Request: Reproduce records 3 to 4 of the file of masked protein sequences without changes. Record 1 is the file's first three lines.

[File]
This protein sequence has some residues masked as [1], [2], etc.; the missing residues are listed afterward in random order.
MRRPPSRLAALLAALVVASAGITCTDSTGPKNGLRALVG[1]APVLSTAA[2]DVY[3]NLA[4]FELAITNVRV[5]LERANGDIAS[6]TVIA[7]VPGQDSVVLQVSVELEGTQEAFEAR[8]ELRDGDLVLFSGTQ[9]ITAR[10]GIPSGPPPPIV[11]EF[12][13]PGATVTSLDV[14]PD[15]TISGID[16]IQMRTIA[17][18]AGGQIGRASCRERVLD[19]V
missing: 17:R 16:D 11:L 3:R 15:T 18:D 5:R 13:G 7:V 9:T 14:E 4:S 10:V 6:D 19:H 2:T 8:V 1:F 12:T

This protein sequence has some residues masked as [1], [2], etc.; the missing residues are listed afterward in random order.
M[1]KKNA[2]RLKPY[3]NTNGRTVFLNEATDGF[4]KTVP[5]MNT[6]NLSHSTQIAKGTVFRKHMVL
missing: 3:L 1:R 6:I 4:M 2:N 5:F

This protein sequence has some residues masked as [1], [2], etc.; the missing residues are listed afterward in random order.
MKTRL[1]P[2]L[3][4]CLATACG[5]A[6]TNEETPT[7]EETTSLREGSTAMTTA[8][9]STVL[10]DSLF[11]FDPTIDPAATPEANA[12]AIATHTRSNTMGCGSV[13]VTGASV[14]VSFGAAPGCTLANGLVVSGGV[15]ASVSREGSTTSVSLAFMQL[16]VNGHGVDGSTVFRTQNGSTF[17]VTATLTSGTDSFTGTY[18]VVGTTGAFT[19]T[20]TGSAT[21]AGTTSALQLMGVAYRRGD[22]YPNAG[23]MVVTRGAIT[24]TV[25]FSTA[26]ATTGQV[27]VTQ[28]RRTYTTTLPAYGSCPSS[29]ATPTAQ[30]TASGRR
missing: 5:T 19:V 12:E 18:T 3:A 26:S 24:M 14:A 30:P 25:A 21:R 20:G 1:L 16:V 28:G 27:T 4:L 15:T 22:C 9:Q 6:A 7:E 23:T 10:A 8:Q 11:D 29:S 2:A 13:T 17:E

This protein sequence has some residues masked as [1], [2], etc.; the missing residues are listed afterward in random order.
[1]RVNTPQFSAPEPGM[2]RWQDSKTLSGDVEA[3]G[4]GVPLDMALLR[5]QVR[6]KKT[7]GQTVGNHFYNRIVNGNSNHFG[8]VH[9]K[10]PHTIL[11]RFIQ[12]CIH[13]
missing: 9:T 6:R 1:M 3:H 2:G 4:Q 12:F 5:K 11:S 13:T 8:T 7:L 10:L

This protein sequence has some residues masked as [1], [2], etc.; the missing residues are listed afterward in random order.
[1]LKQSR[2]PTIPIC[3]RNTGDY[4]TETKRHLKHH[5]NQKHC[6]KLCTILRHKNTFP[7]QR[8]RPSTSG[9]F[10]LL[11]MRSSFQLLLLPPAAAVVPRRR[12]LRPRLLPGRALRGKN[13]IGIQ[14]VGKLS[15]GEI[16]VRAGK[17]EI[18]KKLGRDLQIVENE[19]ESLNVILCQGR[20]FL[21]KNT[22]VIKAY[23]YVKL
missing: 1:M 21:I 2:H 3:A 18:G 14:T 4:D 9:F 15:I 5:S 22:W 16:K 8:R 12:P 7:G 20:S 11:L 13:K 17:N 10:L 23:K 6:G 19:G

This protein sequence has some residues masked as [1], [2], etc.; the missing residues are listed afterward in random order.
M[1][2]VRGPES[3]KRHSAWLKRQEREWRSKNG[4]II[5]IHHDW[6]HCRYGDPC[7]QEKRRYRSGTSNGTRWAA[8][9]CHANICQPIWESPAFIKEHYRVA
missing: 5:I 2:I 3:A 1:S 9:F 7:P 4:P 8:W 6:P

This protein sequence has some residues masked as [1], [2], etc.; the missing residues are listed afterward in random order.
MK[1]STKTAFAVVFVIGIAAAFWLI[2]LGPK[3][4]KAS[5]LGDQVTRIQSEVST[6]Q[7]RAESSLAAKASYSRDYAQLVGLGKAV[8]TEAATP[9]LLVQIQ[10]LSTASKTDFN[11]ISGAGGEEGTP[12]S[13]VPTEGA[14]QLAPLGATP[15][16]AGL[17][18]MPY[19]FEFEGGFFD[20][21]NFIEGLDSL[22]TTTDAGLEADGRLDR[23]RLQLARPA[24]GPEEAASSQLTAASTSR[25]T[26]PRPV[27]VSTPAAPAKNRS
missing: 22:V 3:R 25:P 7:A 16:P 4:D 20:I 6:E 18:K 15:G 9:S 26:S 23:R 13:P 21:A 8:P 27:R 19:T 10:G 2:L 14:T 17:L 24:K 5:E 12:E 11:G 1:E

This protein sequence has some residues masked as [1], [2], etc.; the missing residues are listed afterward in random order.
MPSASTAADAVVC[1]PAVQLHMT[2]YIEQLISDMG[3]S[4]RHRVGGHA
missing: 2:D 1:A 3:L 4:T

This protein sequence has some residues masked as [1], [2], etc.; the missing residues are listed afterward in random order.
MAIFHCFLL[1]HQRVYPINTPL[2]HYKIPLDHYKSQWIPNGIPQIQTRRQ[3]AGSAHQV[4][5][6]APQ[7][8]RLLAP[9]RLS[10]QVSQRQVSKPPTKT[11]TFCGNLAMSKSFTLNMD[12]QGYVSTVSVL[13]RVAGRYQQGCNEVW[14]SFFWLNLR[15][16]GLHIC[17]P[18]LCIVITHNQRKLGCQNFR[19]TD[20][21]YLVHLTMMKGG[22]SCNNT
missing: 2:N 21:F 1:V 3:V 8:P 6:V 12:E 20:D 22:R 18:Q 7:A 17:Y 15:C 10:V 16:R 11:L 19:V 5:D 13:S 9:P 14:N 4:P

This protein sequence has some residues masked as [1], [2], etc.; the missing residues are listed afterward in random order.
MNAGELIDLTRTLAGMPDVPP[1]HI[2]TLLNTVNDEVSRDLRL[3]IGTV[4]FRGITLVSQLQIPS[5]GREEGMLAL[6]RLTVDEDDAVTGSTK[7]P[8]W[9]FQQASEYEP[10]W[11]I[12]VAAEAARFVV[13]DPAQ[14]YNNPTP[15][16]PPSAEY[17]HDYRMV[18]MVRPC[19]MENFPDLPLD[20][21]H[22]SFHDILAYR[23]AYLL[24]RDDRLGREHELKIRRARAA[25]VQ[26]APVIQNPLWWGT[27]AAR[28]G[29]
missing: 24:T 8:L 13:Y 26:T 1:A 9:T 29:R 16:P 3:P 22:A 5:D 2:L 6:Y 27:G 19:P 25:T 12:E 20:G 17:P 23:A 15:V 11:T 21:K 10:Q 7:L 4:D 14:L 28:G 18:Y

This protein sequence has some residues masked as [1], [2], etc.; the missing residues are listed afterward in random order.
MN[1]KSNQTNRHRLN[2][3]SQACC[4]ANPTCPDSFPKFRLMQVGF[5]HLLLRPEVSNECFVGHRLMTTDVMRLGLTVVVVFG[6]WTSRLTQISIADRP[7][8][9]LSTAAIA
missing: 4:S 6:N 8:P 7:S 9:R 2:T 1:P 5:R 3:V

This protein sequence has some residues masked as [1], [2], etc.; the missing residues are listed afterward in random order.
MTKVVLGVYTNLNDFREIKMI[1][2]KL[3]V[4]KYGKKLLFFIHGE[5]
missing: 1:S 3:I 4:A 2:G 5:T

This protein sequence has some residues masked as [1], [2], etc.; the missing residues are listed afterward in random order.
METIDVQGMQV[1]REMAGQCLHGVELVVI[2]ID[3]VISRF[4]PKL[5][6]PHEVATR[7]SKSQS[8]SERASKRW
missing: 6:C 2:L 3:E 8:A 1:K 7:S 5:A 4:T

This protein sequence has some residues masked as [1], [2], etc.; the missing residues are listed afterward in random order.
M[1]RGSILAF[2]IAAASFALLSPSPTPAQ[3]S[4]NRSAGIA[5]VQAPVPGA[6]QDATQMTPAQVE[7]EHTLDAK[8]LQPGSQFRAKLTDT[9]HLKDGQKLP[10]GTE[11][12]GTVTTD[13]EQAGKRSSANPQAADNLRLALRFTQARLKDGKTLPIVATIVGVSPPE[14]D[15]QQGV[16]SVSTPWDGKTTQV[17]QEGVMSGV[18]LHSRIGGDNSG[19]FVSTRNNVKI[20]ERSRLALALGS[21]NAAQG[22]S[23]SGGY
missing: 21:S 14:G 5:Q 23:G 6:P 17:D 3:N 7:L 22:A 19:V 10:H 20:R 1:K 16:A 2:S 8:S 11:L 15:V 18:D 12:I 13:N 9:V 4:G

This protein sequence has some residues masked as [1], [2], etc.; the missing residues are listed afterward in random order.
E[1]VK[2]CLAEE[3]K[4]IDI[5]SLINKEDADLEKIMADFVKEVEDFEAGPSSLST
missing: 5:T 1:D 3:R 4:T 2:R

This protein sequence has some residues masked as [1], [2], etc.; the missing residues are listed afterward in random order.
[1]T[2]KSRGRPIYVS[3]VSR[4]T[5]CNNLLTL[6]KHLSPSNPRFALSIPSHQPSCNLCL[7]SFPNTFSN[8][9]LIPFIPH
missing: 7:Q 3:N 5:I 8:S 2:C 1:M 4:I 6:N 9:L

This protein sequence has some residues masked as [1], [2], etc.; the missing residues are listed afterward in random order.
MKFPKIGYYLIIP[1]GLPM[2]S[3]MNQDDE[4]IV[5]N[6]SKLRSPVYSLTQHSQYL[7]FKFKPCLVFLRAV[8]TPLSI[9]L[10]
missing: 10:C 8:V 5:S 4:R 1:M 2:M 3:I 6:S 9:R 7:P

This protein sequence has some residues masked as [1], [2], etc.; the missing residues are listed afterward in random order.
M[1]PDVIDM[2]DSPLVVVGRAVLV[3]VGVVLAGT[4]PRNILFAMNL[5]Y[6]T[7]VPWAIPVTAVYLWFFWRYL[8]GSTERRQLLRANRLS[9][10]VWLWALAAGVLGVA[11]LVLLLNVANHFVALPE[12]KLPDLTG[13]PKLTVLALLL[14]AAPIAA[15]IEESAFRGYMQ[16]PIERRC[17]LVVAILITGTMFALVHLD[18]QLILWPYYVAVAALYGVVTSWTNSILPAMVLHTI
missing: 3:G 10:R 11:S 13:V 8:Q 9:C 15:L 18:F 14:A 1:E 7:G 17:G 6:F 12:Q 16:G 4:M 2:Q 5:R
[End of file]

This protein sequence has some residues masked as [1], [2], etc.; the missing residues are listed afterward in random order.
MKTRL[1]P[2]L[3][4]CLATACG[5]A[6]TNEETPT[7]EETTSLREGSTAMTTA[8][9]STVL[10]DSLF[11]FDPTIDPAATPEANA[12]AIATHTRSNTMGCGSV[13]VTGASV[14]VSFGAAPGCTLANGLVVSGGV[15]ASVSREGSTTSVSLAFMQL[16]VNGHGVDGSTVFRTQNGSTF[17]VTATLTSGTDSFTGTY[18]VVGTTGAFT[19]T[20]TGSAT[21]AGTTSALQLMGVAYRRGD[22]YPNAG[23]MVVTRGAIT[24]TV[25]FSTA[26]ATTGQV[27]VTQ[28]RRTYTTTLPAYGSCPSS[29]ATPTAQ[30]TASGRR
missing: 5:T 19:V 12:E 18:T 3:A 26:S 24:M 14:A 30:P 25:A 21:R 20:G 1:L 16:V 28:G 27:T 4:L 15:T 22:C 9:Q 6:A 7:E 23:T 10:A 8:Q 11:D 29:S 2:A 13:T 17:E

This protein sequence has some residues masked as [1], [2], etc.; the missing residues are listed afterward in random order.
[1]RVNTPQFSAPEPGM[2]RWQDSKTLSGDVEA[3]G[4]GVPLDMALLR[5]QVR[6]KKT[7]GQTVGNHFYNRIVNGNSNHFG[8]VH[9]K[10]PHTIL[11]RFIQ[12]CIH[13]
missing: 9:T 6:R 1:M 3:H 2:G 4:Q 12:F 5:K 11:S 13:T 8:T 7:L 10:L